Welcome to CensusAtSchool

CensusAtSchool - 15 Years of Questionnaires

This year CensusAtSchool UK will be 15! It’s amazing to think there are adults out there using maths and stats who will have taken part in CensusAtSchool while they were at school, maybe you are one of them?

As CensusAtSchool has always been about numbers here are some facts you may find of interest.

  • 1,000,000 – the number of national and international records you can sample from.
  • 250,000 – the number of UK students who have taken part.
  • 3000 – the average number of monthly visitors to our site.
  • 1300 – the number of UK teachers who have registered since 2008.
  • 700 – the average number of monthly users of our Random Data Selector.
  • 200 – worksheets, more if you count all our lesson plans and activities.
  • 150 – the average number of monthly users of our Data Interrogation Tool.
  • 15 – Questionnaires, one for each year of the project, all live and still available on the site*.
  • 8 – online, interactive science experiments.

The project relies on an institution for funding, to host the project. As many of you know CensusAtSchool UK started out at Nottingham Trent University (in 2000-2001) and then moved to Plymouth University in 2009. We are grateful for the continuing support of our host, Plymouth University, but we are always in need of sponsors to support further development.

If you can support the work we do at CensusAtSchool please contact us to let us know. Remember, support doesn’t always mean sponsorship and funding, if you can help create a worksheet or lesson plan, assist with educational research, visit the centre or simply promote what we do at your school and through your own networks, well it all helps.

*This includes a standalone questionnaire created as part of our 2011 Census resources.


Random Data Selector now with Chinese, Arabic and Urdu

You can now select Chinese, Arabic or Urdu as the language for our RDS

The translations have come from a number of sources and have taken a while to compile, if you do happen to use them and spot a mistake and / or would like to provide a correction please let us know.


البيانات العشوائية المختاره

بے ترتیب نمونے کا سلیکٹر

These are the first new translations since we added Italian a year ago, if you can help us to add more please get in contact and we can send a compiled translation file in excel.

It is important to note that only the instructions for the RDS are translated, data and documents downloaded via the RDS are all still in English. Use the menu on the left to access the RDS or try it out using the link below.

CensusAtSchool RDS Chinese

Effective tables and graphs - UK Government Guidance

The UK Government Statistical Service have recently produced a document with guidance on effective use of graphs and tables in official government statistics. This aims to "ensure that the graphs and tables we produce convey key messages quickly and effectively".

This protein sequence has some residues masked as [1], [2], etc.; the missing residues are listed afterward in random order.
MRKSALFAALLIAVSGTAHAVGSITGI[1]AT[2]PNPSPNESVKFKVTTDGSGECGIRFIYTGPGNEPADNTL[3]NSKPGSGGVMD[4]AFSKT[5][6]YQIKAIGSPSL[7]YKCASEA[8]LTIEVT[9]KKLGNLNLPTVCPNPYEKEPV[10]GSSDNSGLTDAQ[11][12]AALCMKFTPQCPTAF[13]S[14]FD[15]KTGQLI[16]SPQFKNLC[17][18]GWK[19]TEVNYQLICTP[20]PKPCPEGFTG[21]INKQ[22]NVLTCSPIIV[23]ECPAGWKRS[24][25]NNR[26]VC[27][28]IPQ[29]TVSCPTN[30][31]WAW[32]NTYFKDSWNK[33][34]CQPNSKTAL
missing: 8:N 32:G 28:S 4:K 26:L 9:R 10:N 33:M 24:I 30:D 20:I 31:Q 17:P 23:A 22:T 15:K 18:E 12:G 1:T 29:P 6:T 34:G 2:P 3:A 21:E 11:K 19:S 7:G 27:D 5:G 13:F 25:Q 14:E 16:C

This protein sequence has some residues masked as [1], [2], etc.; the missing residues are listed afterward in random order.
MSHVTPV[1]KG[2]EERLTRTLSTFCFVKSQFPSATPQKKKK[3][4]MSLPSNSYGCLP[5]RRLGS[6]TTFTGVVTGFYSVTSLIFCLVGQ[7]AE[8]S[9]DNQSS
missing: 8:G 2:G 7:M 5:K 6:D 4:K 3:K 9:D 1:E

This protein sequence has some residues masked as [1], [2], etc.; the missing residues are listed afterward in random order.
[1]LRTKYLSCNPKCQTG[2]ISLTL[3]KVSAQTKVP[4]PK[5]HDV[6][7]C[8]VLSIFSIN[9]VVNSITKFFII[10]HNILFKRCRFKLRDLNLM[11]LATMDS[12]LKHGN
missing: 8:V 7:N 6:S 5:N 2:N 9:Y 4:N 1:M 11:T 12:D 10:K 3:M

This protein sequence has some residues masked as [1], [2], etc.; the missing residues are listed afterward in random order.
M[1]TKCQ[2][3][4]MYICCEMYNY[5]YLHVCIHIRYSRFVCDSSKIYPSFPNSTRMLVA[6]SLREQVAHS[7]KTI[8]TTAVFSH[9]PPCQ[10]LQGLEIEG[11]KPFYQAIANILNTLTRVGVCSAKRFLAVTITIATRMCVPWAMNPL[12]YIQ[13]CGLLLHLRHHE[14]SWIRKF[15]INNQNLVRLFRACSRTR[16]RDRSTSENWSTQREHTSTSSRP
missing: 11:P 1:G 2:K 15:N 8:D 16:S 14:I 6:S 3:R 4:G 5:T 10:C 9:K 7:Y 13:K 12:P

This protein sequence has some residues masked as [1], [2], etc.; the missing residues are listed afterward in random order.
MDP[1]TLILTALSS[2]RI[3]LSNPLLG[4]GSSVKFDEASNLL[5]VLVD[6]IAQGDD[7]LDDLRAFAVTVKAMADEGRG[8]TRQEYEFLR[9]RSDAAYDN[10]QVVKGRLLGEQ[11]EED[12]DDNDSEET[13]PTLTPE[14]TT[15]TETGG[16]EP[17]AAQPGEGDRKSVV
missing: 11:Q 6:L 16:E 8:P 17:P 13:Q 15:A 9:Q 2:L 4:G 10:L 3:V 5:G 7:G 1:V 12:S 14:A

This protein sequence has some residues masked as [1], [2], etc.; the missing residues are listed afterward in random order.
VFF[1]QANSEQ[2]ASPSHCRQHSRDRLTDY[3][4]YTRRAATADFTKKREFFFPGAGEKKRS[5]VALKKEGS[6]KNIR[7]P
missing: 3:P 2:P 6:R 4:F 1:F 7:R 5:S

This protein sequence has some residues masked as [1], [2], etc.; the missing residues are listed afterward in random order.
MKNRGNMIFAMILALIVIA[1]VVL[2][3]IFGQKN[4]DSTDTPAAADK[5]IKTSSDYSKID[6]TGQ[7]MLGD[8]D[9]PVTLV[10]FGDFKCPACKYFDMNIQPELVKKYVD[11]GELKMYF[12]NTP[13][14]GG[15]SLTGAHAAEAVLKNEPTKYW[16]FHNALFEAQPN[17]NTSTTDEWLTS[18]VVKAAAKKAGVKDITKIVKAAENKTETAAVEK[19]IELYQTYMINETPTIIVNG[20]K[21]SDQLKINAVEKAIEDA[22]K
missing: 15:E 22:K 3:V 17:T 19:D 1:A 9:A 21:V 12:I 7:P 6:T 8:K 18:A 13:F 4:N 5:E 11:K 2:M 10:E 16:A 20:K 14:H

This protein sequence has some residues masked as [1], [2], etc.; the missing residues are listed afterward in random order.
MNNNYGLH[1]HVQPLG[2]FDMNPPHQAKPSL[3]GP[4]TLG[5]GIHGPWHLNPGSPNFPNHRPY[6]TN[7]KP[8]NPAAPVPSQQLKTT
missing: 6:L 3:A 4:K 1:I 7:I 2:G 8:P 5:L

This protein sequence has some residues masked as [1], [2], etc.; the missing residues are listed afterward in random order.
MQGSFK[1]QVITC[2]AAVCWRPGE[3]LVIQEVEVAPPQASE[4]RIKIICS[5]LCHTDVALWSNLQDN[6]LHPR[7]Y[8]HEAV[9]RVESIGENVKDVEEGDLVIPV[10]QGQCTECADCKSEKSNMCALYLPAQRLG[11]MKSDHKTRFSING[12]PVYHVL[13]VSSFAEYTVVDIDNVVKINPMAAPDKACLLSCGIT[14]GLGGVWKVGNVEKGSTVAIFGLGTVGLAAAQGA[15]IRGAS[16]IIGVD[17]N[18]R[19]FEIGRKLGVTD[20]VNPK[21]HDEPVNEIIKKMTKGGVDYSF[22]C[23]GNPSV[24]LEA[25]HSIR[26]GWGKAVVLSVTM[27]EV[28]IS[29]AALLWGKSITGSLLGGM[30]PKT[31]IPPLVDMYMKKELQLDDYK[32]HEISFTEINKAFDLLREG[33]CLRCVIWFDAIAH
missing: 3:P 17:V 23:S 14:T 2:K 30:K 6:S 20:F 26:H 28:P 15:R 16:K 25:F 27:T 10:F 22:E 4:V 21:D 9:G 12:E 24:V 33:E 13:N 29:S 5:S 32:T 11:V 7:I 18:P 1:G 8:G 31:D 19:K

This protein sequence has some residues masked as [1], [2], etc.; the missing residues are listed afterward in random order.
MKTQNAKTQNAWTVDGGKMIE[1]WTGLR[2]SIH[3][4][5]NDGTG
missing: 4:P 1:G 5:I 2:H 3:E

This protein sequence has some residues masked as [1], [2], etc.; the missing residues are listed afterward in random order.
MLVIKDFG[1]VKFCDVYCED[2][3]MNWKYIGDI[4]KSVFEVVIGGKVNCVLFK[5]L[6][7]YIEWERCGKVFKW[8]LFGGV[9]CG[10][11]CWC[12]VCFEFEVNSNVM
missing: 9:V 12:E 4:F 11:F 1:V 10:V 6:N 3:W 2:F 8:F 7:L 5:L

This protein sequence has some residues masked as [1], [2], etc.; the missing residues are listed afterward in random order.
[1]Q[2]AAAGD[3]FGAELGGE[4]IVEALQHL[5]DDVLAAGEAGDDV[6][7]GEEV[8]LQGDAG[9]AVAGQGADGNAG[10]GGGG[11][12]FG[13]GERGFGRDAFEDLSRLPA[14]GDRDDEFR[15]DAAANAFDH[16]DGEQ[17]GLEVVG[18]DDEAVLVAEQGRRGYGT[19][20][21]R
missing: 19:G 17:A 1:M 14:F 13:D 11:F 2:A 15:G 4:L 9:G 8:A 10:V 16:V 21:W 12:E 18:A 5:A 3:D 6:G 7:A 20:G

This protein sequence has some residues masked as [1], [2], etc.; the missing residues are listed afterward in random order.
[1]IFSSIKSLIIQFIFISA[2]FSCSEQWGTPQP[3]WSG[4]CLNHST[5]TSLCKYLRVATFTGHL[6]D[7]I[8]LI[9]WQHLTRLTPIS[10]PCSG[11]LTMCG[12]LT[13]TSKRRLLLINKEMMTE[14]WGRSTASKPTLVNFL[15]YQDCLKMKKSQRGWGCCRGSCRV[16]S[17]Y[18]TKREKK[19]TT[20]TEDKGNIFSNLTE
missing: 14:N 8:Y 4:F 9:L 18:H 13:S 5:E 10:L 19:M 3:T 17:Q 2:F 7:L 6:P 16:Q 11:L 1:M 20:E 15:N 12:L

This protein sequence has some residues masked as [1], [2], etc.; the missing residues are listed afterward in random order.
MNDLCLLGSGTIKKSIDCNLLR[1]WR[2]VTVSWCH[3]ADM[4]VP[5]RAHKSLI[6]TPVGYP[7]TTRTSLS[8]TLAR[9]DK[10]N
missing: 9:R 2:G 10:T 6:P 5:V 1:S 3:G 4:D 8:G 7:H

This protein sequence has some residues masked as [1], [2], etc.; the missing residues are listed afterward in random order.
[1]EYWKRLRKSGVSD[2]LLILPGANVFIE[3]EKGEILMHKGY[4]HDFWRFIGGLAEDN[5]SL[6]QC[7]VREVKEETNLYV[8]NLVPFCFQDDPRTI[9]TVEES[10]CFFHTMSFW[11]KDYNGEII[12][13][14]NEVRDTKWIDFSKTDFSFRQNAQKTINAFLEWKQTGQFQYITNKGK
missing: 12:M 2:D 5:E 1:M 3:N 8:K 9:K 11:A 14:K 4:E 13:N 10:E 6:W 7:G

Although this relates to official UK government statistics it could be used as a clear and concise guide for using graphs and tables in the classroom. If you are working on a data driven class project with lots of visualisations it would be very handy, especially in relation to #CensusAtSchool data.

In general:
  • Select the right graph for the job.
  • Make it 'make sense' without a long explanation or even without one...but don't forget titles and references.
  • Focus on the 'story', what are you attempting to say / show.
  • Use colour sparingly, with restraint and consistency.
We would also add; only use Pie and Donut charts when absolutely necessary, some people would argue this is never, you decide.

Download the UK Government Statistics Service Guide

CensusAtSchool 2014/2015 - Find the top biscuit in your school!

Take part in the brand new questionnaire with your class now

This year our CensusAtSchool Questionnaire is comprised of 15 questions designed to return a diversity of continuous and discrete data for your class to explore.  We have again included our online mapping tool which returns the distances and time taken for learners to travel to and from school.  New questions include:

  • What might you be famous for in 2035?
  • What activities have you and your family taken part in over the past 7 days?
  • How many text messages did you send yesterday?

A winning biscuit?

The questionnaire also asks members of your class to rank 12 top biscuits
- which one will win? 

Find out all you need to know to get started right now!


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